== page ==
Arms protesters clash with police at defence trade exhibition

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ANTI ARMS trade demonstrators were involved in scuffles with police and one man was arrested yesterday after handcuffing himself under a minibus at the opening of a massive defence exhibition.

More than 200 human rights activists and environmentalists marched to the gates of the Defence Systems Equipment International 99 show in Chertsey, Surrey.

Chanting slogans and waving banners the protesters crowded around the main entrance. Scuffles broke out as some broke through police lines and lay down in front of cars.

The demonstrators were read their rights by police before being dragged off to rejoin fellow protesters. One man was later arrested from under a minibus where he had managed to handcuff and chain himself, police said.

The demonstrators objected to the show being held on Ministry of Defence land and being opened by Lord Robertson of Port Ellen, the Defence Secretary.

One man set up a shrine with Tibetan peace flags blessed by the Dali Lama and said he would be holding a 24-hour-a-day peace vigil. He said: "We're holding the prayer vigil for the victims of war and weapons of destruction. We hope people will join us in prayer throughout." More than 20,000 delegates are expected to visit the exhibition which takes place over four days in Surrey and London's Docklands.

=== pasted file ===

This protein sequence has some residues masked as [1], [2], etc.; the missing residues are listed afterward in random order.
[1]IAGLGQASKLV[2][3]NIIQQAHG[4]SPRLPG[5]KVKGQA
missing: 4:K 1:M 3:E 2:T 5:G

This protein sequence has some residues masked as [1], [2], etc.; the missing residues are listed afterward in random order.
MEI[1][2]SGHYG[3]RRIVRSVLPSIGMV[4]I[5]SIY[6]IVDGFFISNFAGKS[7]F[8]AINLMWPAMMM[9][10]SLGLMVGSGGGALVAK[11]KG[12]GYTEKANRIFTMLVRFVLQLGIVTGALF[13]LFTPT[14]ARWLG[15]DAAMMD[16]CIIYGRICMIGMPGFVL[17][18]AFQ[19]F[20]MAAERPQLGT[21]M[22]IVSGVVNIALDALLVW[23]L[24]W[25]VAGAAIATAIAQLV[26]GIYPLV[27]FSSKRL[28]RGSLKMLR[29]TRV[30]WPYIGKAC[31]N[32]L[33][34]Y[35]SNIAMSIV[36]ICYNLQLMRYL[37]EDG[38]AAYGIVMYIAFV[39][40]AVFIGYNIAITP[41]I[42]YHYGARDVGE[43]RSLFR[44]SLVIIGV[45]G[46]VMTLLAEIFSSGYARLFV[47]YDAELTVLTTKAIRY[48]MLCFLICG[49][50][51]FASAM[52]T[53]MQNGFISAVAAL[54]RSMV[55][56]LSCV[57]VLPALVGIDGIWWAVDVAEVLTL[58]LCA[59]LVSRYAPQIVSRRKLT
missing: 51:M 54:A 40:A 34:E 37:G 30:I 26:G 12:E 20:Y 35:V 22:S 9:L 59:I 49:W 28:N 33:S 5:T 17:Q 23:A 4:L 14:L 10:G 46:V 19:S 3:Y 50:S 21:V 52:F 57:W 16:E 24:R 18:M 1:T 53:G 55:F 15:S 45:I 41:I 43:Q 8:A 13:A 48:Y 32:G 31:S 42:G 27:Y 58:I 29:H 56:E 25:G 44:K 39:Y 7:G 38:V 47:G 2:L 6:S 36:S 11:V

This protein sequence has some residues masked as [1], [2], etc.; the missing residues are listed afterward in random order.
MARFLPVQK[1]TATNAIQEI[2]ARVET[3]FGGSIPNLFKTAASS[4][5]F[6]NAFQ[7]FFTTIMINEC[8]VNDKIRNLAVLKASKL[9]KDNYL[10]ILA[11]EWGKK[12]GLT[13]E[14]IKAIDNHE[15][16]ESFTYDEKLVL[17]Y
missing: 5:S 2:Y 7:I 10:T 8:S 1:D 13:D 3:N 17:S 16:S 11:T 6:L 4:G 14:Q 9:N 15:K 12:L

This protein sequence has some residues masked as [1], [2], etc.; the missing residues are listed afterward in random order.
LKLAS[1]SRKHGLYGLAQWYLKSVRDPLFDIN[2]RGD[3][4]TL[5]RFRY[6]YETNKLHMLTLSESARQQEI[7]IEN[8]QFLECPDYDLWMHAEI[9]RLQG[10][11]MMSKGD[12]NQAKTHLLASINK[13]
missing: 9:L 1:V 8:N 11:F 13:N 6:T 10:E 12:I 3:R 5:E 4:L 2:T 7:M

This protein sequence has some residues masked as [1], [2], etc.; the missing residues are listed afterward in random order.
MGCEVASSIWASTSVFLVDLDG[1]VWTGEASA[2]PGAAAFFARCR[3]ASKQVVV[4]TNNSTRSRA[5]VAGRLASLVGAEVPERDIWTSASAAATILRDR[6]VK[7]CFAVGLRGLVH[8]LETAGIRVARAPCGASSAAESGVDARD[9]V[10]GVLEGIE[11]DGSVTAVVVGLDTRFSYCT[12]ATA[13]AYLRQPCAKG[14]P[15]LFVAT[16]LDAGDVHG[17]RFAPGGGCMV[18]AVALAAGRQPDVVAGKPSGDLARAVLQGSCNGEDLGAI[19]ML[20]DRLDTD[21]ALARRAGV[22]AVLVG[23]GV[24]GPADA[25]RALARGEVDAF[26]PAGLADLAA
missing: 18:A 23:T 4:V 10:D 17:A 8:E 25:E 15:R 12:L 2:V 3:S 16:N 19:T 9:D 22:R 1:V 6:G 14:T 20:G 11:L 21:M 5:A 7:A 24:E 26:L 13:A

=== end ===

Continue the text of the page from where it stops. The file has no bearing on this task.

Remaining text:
Police later closed the road outside the main entrance to the exhibition and delegates had to walk past demonstrators who chanted: "Shame on you".

Jeremy Corbyn, the Labour MP for Islington North, spoke to the crowd of his experiences as an observer at the elections in East Timor and he admonished Robin Cook, the Foreign Secretary, for continuing to sell arms to oppressive regimes.

Mr Corbyn added: "Visitors are coming here to buy weapons that will be used to kill people at some time somewhere in the world.

"There is no point in condemning human rights abuses around the world if we are selling weapons which the death squads are using."

He said British-built Hawk aircraft had been used by the Indonesian military in East Timor and that sensitive communications equipment built in the UK was also being used.

Rachel Harford, a spokeswoman for Campaign Against the Arms Trade, said: "We are not prepared to allow Tony Blair's Government to host an exhibition in our name and with our money where delegations from human rights abusing countries will doubtless be invited to buy arms."

East Timor crisis, page 11